The Black-white voter turnout gap in Alabama and other states has widened in the 10 years since the Supreme Court gutted part of the Voting Rights Act of 1965 that for decades restricted states from enacting voting policies that stanched Black voter participation, data shows.
In 2013, the court ruled 5-4 in Shelby County, Alabama v. Holder that Section 4 of the act was unconstitutional. This meant that the nine states and other smaller divisions once subject to what’s known as “preclearance” due to their histories of voter discrimination no longer had to clear changes to voting access rules with the federal government. Sections 4 and 5 of the act work in tandem to cover preclearance criteria and implementation.
The voter turnout gap has suffered as a result.
The Black-white voter turnout gap increased drastically, between 9.2 and 20.9 percentage points, across several of the preclearance states, according to a 2021 report from the Brennan Center for Justice. In Alabama, the gap increased by about nine percentage points between 2012 and 2022, according to the Brennan Center.
Rep. Terri Sewell, a Democrat and Alabama’s only Black member of Congress, described the impact of the ruling as “enormous.” She’s among advocates who say the Supreme Court’s Shelby County decision paved the way for several voter restrictions.
“We saw a flood of state legislators across this country institute more restrictive voter laws,” Sewell said.
Several state legislatures have passed laws restricting people’s access to the polls in the years since the Shelby County decision, including restrictions on mail voting and strict voter ID requirements.
Alabama is among the nine states — the others being Mississippi, South Carolina, Texas, Virginia, Georgia, Louisiana, Arizona and Alaska — that were required under the act to get federal approval before changing their voting policies or procedures. In the Shelby County majority opinion, conservative justices ruled that the low voter turnout of past decades was long gone, and voter “turnout and registration rates now approach parity.”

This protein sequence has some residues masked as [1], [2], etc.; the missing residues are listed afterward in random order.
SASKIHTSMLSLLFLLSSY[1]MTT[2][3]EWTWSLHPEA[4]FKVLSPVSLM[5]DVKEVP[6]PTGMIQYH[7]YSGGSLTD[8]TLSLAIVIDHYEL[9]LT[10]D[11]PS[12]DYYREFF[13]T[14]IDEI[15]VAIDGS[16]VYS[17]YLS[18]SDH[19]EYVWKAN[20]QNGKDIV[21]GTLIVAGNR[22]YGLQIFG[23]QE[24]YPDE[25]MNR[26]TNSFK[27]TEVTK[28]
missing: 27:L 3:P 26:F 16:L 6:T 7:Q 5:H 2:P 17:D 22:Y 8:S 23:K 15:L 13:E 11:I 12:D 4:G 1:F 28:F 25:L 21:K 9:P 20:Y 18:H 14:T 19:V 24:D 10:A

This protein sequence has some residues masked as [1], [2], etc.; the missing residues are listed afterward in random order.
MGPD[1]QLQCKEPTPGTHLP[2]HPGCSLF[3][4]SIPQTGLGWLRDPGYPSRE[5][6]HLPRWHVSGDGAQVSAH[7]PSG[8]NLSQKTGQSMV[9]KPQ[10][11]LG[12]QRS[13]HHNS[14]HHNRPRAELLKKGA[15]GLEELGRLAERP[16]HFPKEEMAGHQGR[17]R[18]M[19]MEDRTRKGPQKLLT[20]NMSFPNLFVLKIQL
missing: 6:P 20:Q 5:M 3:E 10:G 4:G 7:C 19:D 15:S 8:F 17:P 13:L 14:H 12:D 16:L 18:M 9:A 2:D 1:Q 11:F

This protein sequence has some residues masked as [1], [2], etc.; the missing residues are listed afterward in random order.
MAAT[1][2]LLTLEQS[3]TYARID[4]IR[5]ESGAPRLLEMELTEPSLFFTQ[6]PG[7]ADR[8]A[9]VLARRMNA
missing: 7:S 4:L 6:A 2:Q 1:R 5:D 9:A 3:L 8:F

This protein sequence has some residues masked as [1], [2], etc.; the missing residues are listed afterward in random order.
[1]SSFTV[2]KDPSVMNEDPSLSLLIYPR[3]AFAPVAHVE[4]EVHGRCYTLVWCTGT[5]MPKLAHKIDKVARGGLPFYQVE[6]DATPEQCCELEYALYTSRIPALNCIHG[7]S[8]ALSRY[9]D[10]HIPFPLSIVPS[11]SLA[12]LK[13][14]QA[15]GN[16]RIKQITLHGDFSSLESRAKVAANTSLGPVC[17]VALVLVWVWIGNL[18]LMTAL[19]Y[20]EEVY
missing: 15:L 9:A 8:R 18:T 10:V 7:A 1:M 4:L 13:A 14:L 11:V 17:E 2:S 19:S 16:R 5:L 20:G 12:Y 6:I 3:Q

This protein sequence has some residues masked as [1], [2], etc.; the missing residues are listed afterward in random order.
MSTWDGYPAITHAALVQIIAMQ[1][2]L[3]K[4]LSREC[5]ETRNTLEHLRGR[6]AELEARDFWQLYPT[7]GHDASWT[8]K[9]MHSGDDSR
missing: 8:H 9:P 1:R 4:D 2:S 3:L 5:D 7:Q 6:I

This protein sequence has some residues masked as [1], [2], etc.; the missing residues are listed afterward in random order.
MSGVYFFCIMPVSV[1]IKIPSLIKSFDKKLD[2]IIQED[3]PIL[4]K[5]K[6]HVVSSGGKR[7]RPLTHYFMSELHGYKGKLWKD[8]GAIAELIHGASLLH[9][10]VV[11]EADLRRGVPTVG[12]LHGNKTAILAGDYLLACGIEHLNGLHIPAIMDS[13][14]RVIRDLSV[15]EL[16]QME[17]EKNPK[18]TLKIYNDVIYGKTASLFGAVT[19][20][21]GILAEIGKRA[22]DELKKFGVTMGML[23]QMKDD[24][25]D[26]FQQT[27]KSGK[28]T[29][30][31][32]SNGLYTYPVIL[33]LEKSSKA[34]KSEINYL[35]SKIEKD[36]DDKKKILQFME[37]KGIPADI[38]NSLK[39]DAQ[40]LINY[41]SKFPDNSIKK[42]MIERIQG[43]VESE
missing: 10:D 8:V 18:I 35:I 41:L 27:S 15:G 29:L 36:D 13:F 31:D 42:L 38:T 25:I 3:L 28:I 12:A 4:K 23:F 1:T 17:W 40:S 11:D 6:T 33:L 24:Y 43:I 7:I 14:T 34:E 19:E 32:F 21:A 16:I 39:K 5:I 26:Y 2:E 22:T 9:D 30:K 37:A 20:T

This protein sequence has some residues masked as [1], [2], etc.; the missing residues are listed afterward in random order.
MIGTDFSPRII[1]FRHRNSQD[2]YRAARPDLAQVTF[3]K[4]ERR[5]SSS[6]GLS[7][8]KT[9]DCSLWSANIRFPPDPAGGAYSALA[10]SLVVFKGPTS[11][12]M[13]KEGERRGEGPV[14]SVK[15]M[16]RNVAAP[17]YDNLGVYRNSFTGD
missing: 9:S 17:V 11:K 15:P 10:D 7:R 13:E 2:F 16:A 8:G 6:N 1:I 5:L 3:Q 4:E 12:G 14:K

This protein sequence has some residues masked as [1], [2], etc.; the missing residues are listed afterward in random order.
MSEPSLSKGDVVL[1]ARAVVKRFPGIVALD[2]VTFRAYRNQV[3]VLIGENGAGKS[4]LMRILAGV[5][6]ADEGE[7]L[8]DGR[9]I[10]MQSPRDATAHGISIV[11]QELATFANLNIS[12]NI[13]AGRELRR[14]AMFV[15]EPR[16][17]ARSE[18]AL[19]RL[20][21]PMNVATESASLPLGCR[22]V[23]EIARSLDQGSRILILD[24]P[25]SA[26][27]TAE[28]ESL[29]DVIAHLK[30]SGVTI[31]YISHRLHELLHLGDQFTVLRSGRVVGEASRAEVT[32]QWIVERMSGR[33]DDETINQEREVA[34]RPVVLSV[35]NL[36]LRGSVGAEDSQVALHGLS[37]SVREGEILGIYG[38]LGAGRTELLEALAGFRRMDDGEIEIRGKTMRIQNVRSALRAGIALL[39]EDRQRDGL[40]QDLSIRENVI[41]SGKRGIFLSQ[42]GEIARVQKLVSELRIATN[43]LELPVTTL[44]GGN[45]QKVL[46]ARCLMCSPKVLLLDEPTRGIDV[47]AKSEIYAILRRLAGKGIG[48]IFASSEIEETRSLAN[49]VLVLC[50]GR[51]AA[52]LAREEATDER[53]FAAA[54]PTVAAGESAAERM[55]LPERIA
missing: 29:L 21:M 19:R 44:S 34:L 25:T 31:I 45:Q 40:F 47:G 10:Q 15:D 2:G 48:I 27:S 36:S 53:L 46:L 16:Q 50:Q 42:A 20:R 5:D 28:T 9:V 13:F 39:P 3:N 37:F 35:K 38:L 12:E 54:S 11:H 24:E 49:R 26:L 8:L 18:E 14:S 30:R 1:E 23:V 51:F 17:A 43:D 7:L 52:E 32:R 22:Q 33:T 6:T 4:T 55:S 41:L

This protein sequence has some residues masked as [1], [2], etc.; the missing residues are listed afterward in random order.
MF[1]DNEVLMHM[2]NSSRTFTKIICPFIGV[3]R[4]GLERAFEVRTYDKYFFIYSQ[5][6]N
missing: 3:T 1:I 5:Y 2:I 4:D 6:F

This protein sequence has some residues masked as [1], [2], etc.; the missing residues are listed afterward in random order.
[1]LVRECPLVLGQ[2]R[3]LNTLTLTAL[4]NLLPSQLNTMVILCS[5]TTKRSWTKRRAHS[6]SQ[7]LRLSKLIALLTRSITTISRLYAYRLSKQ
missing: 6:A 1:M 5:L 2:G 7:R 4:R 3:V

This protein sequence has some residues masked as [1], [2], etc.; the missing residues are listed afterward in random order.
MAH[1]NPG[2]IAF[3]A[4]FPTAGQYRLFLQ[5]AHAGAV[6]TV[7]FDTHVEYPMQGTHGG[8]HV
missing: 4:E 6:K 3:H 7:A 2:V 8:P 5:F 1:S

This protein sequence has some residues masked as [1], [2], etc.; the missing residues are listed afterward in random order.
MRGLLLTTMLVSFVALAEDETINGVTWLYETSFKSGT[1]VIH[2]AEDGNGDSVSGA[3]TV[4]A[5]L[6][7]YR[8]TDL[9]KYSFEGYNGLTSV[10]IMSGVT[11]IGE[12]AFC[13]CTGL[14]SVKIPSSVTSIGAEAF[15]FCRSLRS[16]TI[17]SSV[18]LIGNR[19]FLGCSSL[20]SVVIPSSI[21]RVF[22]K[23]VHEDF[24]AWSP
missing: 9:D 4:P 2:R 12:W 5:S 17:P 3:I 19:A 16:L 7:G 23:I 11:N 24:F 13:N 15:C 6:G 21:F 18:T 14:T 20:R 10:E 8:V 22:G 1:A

However, the Brennan Center, a public policy think tank, found that while the Black-white voter turnout gap closed in the 2008 and 2012 presidential elections, this was likely due to Barack Obama’s historic presidential nomination prompting a larger turnout of Black voters.
Sewell said that both the John R. Lewis Voting Rights Advancement Act, which she introduced and that the house passed in 2021, and the Senate’s Freedom to Vote Act are necessary to reverse the impact of the Shelby County decision. The Freedom to Vote Act would expand voter registration and voting access, limit removing voters from voter rolls, and make Election Day a federal holiday. The John R. Lewis Voting Rights Advancement Act — named after the civil rights leader and House member who died in 2020 — would establish new criteria for which states and political subdivisions would be subject to preclearance.
“The Freedom to Vote Act really has a lot of amazing opportunities to create greater voter access,” Sewell said. “The John Lewis voting rights act would remedy the Shelby decision by providing a modern-day formula to determine which states should preclear, the most egregious states that have a history of voter discrimination. We still do need federal oversight of states who have literally gone off the rails since the Shelby decision.”
Earlier this month, the conservative-majority Supreme Court unexpectedly affirmed part of the Voting Rights Act by striking down Alabama’s Republican-drawn congressional map. The Supreme Court agreed with a lower court that the state had diluted the power of Black voters by drawing just one majority-Black district, which Sewell represents, when the Black population was large and compact enough to warrant two majority-Black districts.
Sewell, who wrote an op-ed for Newsweek about the anniversary of the Shelby County decision, acknowledged this as a victory for voting rights, but said there is still much more work to be done. On Wednesday, she will join civil rights and voting rights leaders at the historic 16th Street Baptist Church in Birmingham, Alabama, to acknowledge the anniversary of the Shelby County decision and plan a path forward.
“As a person who leads voting rights efforts in Congress, as a daughter of Selma, it’s a no-brainer to acknowledge the anniversary of Shelby and assert what its impact has been,” Sewell said. “We should use this anniversary as an opportunity to recommit ourselves to the fight for voting rights.”